Cartoon critics Phil Witte and Rex Hesner look behind gags to debate what makes a cartoon tick. This week our intrepid critics take a look at football.
The annual journey to the Super Bowl is underway in packed stadiums filled with roaring fans. For the masses, however, the temple of their fevered partisanship is at home in front of a television. Millions of otherwise sane folk shout and groan at the flickering images before them. It’s madness…it’s football season.
The game itself is a stark, complex warfare played out on a dazzling green field. Those watching remotely are immersed in vivid displays augmented with instant replays and analytical overlays. The riveting display is so engaging, the warfare sometimes enters the home itself as shown in George Price’s opening season gem.
Published in 1988, the scene depicts a bygone era of analog TV—note the bent antennas–and home fur-nishings now associated with thrift store donations.
New Yorker cartoonists created an entire humor genre based on the perceived marital gulf over football watching. Frank Cotham takes a gentler approach–one of curiosity instead of hostility.
The artist contrasts the orderly arrangement of the wife’s side of the living room to her boorish husband’s rapidly growing heaps of beer bottles and cans.
How many have witnessed William Haefeli’s pointed standoff? The long-suffering wife can’t take it anymore and issues an ultimatum. Undeterred, her husband passionately argues to have it both ways.
The next cartoon in this sequence features an only-in-the-New Yorker hyper-intellectual caption mashup of psychology, philosophy, and sociology. Not surprisingly, this classic comes from the restless comedic mind of former New Yorker Cartoon Editor, Bob Mankoff.
Completing this sequence, a couple sits next to each other for the final game—the Super Bowl. Even the least curious tunes in for this cultural touchstone. The wife in David Sipress’ season-culminating satire asks a devastating question.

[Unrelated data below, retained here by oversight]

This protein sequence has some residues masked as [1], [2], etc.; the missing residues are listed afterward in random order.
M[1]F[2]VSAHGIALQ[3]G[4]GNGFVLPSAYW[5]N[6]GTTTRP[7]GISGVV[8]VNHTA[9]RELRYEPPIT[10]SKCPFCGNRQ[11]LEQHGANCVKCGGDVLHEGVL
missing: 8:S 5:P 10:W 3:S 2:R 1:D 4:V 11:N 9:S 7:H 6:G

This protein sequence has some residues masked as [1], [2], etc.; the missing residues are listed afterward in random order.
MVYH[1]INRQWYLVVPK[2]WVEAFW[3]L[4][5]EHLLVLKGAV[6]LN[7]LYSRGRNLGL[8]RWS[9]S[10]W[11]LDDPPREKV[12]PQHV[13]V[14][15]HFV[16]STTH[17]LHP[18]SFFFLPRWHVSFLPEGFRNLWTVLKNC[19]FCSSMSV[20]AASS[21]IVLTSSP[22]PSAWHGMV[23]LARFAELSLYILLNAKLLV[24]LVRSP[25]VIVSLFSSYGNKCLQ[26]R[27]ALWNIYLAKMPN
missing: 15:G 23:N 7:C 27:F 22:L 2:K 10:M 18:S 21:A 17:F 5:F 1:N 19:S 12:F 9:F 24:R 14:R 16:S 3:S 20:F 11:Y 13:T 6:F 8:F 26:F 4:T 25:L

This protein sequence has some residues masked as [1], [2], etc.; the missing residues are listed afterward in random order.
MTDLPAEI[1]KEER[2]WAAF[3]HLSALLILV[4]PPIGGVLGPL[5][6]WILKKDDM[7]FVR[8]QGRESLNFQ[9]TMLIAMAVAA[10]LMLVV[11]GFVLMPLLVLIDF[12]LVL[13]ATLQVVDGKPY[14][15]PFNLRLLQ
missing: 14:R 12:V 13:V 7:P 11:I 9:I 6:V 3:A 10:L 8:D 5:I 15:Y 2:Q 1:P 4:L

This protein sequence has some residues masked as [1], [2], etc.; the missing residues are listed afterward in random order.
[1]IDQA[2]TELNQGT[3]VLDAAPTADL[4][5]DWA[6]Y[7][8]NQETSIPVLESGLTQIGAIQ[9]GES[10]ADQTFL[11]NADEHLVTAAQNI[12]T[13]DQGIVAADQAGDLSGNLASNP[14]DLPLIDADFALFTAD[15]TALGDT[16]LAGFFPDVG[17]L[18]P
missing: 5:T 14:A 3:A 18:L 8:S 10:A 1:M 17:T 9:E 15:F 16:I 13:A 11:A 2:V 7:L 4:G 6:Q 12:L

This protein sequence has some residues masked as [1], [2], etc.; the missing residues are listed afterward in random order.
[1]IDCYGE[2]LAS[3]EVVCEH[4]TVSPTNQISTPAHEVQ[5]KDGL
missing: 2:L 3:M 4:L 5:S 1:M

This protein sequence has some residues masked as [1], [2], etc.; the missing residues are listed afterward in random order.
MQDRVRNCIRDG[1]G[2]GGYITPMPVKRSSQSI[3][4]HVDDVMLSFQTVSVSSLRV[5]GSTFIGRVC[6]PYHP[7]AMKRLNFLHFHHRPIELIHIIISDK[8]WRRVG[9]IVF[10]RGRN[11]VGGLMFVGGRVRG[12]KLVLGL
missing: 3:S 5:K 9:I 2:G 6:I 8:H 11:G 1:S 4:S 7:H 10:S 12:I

We move on to examine the peculiar trappings of fandom in the home. Paul Noth left no trademark item behind—including the “Cheesehead” headwear—to create this interior paean to Wisconsin’s Green Bay Packers.
Although talking during a movie is generally frowned upon, ranting at the TV during a football game is almost required. Here, fans loudly question the depth of the coverage in David Sipress’ home viewing scene.
Of course, the televised content itself comes in for ridicule. Jack Ziegler has an acute ear for the absurdity of athlete interviews.
Drew Dernavich takes the end zone touchdown celebration to a new level.
Television advertisements—particularly those aired during the Super Bowl—often rival the game itself in terms of entertainment. Here are a group of imaginative storylines for the famous Clydesdale horse ads by Emily Flake.
Seekers of wisdom from a guru at the top of a mountain will do well to check the sports page first in this cartoon by Joe Dator. Note that the wise man is supplied with plenty of refreshments.
We come full circle in Harry Bliss’ reimagining of the Garden of Eden. Could paradise have been saved by Monday Night Football?